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Amazon: Healthcare Retail Competition Likely to Escalate with One Medical Acquisition

RJ Hottovy
Jul 22, 2022
Amazon: Healthcare Retail Competition Likely to Escalate with One Medical Acquisition

Amazon’s aspirations in the healthcare space became more transparent this week with the announcement that the company plans to acquire membership-based primary healthcare provider One Medical for $3.9 billion. According to One Medical’s 1Q22 update, the company operates 188 medical offices across 25 markets in the U.S. representing 40% of the U.S. population (below). At present, the company has 767,000 members and expects to have of 790,000-810,000 members by the end of 2022.

While it’s not exactly a secret that Amazon has been looking to expand its presence in healthcare, the acquisition will give the company a physical presence in the healthcare space for the first time. We look at the potential implications of this acquisition from a CRE perspective below:

  • Why does Amazon want physical healthcare locations? We discussed Amazon’s potential inroads into physical healthcare last year, saying it was the next logical step in this category following its 2018 acquisition of PillPack, its Amazon Halo health & wellness memberships, Amazon Pharmacy, and more recently, the launch of Amazon Care. Why does Amazon need physical locations to complement its existing healthcare offerings? For starters, we believe that Amazon is interested in expanding its physical healthcare real estate portfolio for many of the reasons Walgreens, CVS, and Walmart are interested in this category--namely, it’s a large and growing market with ample recurring healthcare and subscription revenue options. One Medical’s locations could also align with Amazon’s other physical retail strategies, including easily accessible locations; hubs for pick-up, returns, and delivery staging (including prescriptions and healthcare products); a local presence for hiring and rotating employees; and a physical presence to display merchandise and explain their new brands and technologies. We also see One Medical's own technologies (digital health screenings, post-visit digital follow-ups, real-time medical record access, 24/7 healthcare accessibility) as complementary to Amazon's existing healthcare technology solutions.
  • One Medical visit per location trends encouraging. When we reviewed Amazon’s decision to shutter its Amazon Books and Amazon 4-Star locations while keeping its Amazon Fresh and Amazon Go stores open, we argued that Amazon has increasingly shifted from a customer acquisition mindset – there isn’t much room to grow its Prime membership base when there are almost 170 million estimated Prime members in the U.S. – and is now focused on increasing visit frequency with its physical store strategies. One Medical fits this bill, with visits per location trending well ahead of pre-pandemic levels the past six quarters (below).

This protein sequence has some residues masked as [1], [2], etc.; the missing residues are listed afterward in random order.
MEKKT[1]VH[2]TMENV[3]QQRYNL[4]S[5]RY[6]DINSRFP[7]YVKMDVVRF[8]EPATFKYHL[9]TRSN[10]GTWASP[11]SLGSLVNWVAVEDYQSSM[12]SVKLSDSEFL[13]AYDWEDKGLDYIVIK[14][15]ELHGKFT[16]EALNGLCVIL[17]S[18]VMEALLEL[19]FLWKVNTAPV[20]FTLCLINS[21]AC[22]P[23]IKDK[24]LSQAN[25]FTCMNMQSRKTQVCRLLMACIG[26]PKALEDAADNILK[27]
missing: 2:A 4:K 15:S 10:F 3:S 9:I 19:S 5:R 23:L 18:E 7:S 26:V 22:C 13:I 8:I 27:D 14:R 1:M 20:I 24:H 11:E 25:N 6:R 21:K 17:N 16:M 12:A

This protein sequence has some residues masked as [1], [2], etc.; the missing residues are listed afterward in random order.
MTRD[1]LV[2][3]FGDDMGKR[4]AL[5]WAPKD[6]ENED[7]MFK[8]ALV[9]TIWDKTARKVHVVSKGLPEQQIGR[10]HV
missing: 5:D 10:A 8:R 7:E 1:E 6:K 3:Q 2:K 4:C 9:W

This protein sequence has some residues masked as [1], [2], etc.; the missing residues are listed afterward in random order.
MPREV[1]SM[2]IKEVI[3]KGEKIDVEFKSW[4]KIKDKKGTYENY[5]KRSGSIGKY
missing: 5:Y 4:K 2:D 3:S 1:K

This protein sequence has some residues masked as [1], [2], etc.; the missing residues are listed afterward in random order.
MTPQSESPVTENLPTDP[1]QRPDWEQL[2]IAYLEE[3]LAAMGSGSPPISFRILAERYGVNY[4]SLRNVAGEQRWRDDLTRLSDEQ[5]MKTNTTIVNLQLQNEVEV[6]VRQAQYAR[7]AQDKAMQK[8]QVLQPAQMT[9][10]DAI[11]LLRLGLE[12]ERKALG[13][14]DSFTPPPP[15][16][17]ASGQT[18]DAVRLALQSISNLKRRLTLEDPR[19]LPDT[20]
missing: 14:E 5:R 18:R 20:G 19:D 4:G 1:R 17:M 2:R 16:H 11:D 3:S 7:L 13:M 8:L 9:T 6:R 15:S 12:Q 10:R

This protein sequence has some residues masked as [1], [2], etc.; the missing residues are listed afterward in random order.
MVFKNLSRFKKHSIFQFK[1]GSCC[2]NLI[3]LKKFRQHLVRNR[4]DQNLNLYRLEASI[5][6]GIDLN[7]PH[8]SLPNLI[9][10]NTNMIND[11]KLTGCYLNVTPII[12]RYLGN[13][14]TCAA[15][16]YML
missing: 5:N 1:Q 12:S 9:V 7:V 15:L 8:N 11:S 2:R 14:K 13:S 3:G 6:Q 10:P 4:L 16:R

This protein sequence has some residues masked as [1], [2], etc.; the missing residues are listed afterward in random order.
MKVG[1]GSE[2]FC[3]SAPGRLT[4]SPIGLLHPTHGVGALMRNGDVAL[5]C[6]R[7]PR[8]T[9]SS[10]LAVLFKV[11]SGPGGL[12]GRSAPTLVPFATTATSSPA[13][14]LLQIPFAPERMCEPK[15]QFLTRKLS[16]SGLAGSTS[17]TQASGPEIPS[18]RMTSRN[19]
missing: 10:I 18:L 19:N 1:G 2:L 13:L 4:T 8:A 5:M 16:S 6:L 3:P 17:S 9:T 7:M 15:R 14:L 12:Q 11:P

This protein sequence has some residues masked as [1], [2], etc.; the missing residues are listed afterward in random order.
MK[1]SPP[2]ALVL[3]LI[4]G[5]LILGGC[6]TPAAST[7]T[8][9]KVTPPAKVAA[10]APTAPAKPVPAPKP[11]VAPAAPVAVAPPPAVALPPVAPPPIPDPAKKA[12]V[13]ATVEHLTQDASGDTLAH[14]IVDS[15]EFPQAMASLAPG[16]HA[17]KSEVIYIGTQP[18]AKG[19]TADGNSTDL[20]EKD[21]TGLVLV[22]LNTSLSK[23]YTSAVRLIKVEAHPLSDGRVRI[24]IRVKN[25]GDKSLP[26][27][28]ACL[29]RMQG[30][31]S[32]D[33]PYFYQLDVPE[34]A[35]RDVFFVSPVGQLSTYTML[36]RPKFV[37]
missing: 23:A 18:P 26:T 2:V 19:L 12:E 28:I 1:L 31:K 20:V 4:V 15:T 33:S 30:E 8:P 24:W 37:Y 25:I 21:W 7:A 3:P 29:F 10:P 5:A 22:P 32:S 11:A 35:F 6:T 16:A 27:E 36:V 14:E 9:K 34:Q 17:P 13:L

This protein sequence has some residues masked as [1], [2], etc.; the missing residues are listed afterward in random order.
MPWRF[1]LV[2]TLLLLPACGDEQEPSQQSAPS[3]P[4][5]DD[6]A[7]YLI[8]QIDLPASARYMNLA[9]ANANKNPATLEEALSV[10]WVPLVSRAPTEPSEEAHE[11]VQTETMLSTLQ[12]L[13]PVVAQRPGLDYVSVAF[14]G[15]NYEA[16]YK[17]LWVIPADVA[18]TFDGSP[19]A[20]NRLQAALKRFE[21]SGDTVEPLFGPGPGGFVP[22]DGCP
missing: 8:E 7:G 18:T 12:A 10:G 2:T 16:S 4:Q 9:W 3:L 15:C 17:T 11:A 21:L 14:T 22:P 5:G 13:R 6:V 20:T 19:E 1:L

• One Medical enjoying strong post-vaccination visit trends. One Medical’s offices have had similar visitation trends as Walgreens and CVS, with last year’s vaccination period driving substantial visits on a Yo3Y basis. While not as strong as a year ago, One Medical and the drug store chains continue to see visits ahead of pandemic levels, suggesting that health & wellness remains a key priority and that consumers may be more open to this channel for primary healthcare alternatives.

  • We’ve previously said that 2022 was going to be a big year for healthcare retail as CVS and Walgreens optimize their store footprint and prioritize new healthcare oriented retail formats. We believe the early success that these chains have seen with their primary healthcare locations – not to mention the healthy unit economics – played a part in Amazon’s decision to acquire One Medical. Coupled with Walmart’s aspirations in the healthcare space, this is likely a category that will see strong real estate demand (and competition) in the years to come.

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RJ Hottovy

Head of Analytical Research, Placer.ai

R.J. Hottovy, CFA has covered the restaurant, retail, and e-commerce sectors for nearly 20 years as an equity analyst and strategist for Morningstar, William Blair & Co., and Deutsche Bank.

R.J. also brings a wealth of experience with early-stage investments as an investment committee member for the IrishAngels / Vitalize venture capital group. Over the past three years, he has advised over 50 foodservice and foodservice tech companies on more than $200 million in early-stage capital raises and M&A transactions.

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